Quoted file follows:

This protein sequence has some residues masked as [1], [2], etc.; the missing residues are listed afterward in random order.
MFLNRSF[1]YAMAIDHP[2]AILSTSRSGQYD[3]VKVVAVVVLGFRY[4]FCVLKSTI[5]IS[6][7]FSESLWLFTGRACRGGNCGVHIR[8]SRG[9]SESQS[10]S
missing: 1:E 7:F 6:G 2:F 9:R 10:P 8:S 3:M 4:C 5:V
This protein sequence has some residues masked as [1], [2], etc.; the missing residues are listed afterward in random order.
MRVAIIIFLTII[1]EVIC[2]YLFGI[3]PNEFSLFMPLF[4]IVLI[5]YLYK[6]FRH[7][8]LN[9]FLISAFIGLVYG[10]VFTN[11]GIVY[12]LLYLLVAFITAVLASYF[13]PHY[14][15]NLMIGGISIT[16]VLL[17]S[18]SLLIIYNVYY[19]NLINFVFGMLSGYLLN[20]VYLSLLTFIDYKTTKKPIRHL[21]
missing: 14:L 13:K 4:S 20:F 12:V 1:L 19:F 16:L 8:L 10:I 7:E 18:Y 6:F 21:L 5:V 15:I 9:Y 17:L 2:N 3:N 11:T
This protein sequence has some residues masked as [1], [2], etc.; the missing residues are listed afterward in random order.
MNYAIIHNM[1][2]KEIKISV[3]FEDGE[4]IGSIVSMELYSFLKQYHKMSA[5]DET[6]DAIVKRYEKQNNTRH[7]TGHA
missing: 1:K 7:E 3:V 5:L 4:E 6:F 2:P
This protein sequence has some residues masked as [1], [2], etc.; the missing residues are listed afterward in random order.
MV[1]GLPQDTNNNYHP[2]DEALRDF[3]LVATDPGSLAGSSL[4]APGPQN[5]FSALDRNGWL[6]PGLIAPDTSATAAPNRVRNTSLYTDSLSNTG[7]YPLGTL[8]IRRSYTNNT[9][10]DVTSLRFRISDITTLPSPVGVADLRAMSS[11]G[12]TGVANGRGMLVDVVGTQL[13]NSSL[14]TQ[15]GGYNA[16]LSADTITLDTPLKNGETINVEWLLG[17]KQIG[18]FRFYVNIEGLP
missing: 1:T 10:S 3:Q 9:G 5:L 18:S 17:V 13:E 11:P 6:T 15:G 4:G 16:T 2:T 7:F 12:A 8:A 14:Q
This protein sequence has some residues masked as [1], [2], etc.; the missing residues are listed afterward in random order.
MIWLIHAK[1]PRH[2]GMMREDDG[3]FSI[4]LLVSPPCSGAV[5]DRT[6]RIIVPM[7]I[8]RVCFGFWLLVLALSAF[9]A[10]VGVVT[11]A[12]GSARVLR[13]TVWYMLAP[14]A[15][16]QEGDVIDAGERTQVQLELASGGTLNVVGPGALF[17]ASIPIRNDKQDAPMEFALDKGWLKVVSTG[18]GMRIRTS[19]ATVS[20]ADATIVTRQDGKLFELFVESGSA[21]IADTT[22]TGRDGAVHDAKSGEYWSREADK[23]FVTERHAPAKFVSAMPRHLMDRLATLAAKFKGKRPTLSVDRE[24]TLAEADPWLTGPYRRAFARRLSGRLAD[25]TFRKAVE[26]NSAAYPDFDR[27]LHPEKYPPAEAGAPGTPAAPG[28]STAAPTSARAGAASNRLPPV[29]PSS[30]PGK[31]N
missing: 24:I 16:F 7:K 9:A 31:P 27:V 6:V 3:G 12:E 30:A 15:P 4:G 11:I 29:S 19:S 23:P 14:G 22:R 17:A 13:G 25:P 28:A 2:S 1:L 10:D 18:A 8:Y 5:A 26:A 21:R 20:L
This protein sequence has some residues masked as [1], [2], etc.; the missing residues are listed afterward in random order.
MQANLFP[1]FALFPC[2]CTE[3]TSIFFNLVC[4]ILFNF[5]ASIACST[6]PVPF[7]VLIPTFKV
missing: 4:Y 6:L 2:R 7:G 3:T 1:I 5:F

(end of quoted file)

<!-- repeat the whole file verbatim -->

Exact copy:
This protein sequence has some residues masked as [1], [2], etc.; the missing residues are listed afterward in random order.
MFLNRSF[1]YAMAIDHP[2]AILSTSRSGQYD[3]VKVVAVVVLGFRY[4]FCVLKSTI[5]IS[6][7]FSESLWLFTGRACRGGNCGVHIR[8]SRG[9]SESQS[10]S
missing: 1:E 7:F 6:G 2:F 9:R 10:P 8:S 3:M 4:C 5:V
This protein sequence has some residues masked as [1], [2], etc.; the missing residues are listed afterward in random order.
MRVAIIIFLTII[1]EVIC[2]YLFGI[3]PNEFSLFMPLF[4]IVLI[5]YLYK[6]FRH[7][8]LN[9]FLISAFIGLVYG[10]VFTN[11]GIVY[12]LLYLLVAFITAVLASYF[13]PHY[14][15]NLMIGGISIT[16]VLL[17]S[18]SLLIIYNVYY[19]NLINFVFGMLSGYLLN[20]VYLSLLTFIDYKTTKKPIRHL[21]
missing: 14:L 13:K 4:S 20:F 12:V 1:L 19:F 16:L 8:L 10:I 7:E 18:Y 6:F 21:L 5:V 15:I 9:Y 17:L 2:N 3:N 11:T
This protein sequence has some residues masked as [1], [2], etc.; the missing residues are listed afterward in random order.
MNYAIIHNM[1][2]KEIKISV[3]FEDGE[4]IGSIVSMELYSFLKQYHKMSA[5]DET[6]DAIVKRYEKQNNTRH[7]TGHA
missing: 1:K 7:E 3:V 5:L 4:E 6:F 2:P
This protein sequence has some residues masked as [1], [2], etc.; the missing residues are listed afterward in random order.
MV[1]GLPQDTNNNYHP[2]DEALRDF[3]LVATDPGSLAGSSL[4]APGPQN[5]FSALDRNGWL[6]PGLIAPDTSATAAPNRVRNTSLYTDSLSNTG[7]YPLGTL[8]IRRSYTNNT[9][10]DVTSLRFRISDITTLPSPVGVADLRAMSS[11]G[12]TGVANGRGMLVDVVGTQL[13]NSSL[14]TQ[15]GGYNA[16]LSADTITLDTPLKNGETINVEWLLG[17]KQIG[18]FRFYVNIEGLP
missing: 1:T 10:S 3:Q 9:G 5:L 18:S 17:V 13:E 11:P 6:T 15:G 4:G 16:T 2:T 7:F 12:A 8:A 14:Q
This protein sequence has some residues masked as [1], [2], etc.; the missing residues are listed afterward in random order.
MIWLIHAK[1]PRH[2]GMMREDDG[3]FSI[4]LLVSPPCSGAV[5]DRT[6]RIIVPM[7]I[8]RVCFGFWLLVLALSAF[9]A[10]VGVVT[11]A[12]GSARVLR[13]TVWYMLAP[14]A[15][16]QEGDVIDAGERTQVQLELASGGTLNVVGPGALF[17]ASIPIRNDKQDAPMEFALDKGWLKVVSTG[18]GMRIRTS[19]ATVS[20]ADATIVTRQDGKLFELFVESGSA[21]IADTT[22]TGRDGAVHDAKSGEYWSREADK[23]FVTERHAPAKFVSAMPRHLMDRLATLAAKFKGKRPTLSVDRE[24]TLAEADPWLTGPYRRAFARRLSGRLAD[25]TFRKAVE[26]NSAAYPDFDR[27]LHPEKYPPAEAGAPGTPAAPG[28]STAAPTSARAGAASNRLPPV[29]PSS[30]PGK[31]N
missing: 24:I 16:F 7:K 9:A 31:P 27:V 6:V 3:G 12:E 30:A 15:P 4:G 11:I 29:S 19:S 23:P 14:G 22:R 17:A 13:G 25:P 28:A 2:S 1:L 10:D 18:A 8:Y 5:A 26:A 21:R 20:L
This protein sequence has some residues masked as [1], [2], etc.; the missing residues are listed afterward in random order.
MQANLFP[1]FALFPC[2]CTE[3]TSIFFNLVC[4]ILFNF[5]ASIACST[6]PVPF[7]VLIPTFKV
missing: 4:Y 6:L 2:R 7:G 3:T 1:I 5:F